Abstract

Vertical grain-size trends provide significant information for the sequence stratigraphic analysis of siliciclastic wave-dominated facies successions. This paper discusses the relationships between the preservation timing and the grain-size trends of Holocene wave-dominated successions in two contrasting coastal plains: the Kujukuri and Sendai, using high-resolution AMS 14C dating, depositional facies, and grain size. Modal grain size is proposed as a good criterion for evaluating qualitative changes of depositional depth.

The Kujukuri and Sendai successions are both fining-upward to coarsening-upward wave-dominated successions that have developed upon ravinement surfaces. The fining-upward part of the Kujukuri succession formed in regressive deposits during a highstand period, whereas that of the Sendai formed during transgression. A difference in the timing of the generation of upward fining is due to the varying preservation potential of transgressive shoreface deposits on the ravinement surface. In the Sendai area, the potential was much higher than in the Kujukuri area, because the Sendai ravinement surface had received greater sediment supply from the adjacent rivers during transgression. A differing rate of tectonic uplift between the areas was not critical to the preservation potential because of the short time scale.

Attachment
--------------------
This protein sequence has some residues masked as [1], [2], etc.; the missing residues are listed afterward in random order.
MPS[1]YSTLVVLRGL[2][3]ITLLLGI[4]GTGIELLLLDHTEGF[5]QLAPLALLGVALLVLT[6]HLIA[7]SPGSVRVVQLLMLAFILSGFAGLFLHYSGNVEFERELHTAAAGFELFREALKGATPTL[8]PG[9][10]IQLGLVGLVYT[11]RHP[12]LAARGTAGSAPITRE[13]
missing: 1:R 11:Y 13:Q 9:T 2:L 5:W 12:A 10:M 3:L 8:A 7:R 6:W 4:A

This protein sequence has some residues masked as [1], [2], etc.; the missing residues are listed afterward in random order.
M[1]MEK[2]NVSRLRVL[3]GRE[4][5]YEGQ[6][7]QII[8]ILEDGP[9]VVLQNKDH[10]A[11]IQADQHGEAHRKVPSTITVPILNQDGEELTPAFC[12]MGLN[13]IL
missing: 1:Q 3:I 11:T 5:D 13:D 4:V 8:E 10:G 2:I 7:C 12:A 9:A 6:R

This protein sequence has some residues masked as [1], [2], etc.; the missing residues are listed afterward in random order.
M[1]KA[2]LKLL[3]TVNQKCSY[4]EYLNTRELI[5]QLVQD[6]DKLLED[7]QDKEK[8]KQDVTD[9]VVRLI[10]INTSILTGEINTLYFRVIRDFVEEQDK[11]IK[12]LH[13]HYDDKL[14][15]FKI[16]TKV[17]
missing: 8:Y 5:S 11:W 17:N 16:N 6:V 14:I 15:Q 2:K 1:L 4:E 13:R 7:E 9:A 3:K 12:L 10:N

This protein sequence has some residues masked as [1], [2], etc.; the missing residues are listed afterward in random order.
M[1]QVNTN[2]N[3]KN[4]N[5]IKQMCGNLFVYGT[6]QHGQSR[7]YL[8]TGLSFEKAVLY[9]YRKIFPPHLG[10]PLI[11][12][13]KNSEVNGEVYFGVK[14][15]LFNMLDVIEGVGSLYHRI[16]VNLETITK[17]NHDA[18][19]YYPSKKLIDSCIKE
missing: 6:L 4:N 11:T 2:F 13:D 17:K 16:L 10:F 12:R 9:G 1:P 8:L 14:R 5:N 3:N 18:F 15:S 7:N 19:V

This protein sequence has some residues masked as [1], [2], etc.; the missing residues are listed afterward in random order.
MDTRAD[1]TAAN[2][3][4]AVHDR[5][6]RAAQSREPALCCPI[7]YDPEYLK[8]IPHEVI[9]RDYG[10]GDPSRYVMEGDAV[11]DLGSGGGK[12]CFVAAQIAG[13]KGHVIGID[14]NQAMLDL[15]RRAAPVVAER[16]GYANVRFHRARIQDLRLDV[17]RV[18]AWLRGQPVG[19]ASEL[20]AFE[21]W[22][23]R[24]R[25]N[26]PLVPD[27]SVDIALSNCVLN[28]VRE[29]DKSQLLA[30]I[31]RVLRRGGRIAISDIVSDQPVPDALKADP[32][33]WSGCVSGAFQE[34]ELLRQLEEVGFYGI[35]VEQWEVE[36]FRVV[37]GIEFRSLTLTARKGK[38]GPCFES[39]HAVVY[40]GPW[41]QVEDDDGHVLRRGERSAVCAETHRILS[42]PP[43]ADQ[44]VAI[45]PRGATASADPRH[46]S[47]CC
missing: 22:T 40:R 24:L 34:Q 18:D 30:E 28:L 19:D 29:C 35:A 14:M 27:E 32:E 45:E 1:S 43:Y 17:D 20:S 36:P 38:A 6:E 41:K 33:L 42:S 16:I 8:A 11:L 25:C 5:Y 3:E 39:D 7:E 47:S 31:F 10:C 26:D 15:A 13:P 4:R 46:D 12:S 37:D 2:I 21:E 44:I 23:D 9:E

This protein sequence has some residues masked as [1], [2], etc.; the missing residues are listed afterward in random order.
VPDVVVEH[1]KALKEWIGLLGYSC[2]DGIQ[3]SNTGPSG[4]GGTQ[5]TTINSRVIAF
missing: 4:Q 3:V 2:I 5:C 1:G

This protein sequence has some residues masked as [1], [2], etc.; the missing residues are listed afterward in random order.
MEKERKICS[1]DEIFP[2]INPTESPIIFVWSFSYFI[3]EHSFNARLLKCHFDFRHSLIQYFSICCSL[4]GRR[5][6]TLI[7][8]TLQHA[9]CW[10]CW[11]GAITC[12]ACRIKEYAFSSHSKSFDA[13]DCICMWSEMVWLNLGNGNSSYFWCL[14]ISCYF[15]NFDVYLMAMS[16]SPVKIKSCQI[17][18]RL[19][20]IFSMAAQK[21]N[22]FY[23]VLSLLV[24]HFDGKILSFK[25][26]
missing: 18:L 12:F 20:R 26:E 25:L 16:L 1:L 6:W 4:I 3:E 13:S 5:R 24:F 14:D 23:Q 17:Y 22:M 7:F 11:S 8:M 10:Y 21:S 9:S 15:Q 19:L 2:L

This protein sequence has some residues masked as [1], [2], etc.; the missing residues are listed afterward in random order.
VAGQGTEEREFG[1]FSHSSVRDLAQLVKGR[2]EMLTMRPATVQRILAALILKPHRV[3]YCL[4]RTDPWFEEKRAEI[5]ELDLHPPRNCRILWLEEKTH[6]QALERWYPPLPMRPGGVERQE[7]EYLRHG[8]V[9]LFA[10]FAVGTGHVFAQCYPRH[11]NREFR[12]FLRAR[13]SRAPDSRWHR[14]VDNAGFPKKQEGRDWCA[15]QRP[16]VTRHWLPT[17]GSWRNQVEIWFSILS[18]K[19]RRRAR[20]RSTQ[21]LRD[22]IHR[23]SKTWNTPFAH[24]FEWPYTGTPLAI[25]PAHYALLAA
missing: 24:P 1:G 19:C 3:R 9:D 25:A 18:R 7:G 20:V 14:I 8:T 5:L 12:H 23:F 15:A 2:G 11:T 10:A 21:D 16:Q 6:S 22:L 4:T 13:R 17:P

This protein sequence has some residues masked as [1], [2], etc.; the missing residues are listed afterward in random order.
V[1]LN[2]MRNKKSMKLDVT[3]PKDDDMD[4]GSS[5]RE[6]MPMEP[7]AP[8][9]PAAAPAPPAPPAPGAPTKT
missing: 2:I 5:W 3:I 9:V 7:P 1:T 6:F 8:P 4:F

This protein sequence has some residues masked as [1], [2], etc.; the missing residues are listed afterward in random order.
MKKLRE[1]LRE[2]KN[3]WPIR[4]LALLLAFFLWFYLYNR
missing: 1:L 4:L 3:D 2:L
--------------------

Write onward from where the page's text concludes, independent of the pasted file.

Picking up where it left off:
The successions show bimodal grain-size distributions in the basal parts and unimodal distributions elsewhere. The bimodality is considered to be the result of mixing of a coarse transgressive lag with finer sediment derived from external sources. The finer mode forms a consistent trend with unimodal grain sizes in overlying deposits. The trend is of a simple upward coarsening in the Kujukuri and an upward fining to coarsening in the Sendai, showing distinctive correlation with changes of depositional depth. Thus, the vertical trend of the modal grain size (and not mean or median) is best for evaluating changes of depositional depth in ancient wave-dominated facies successions.

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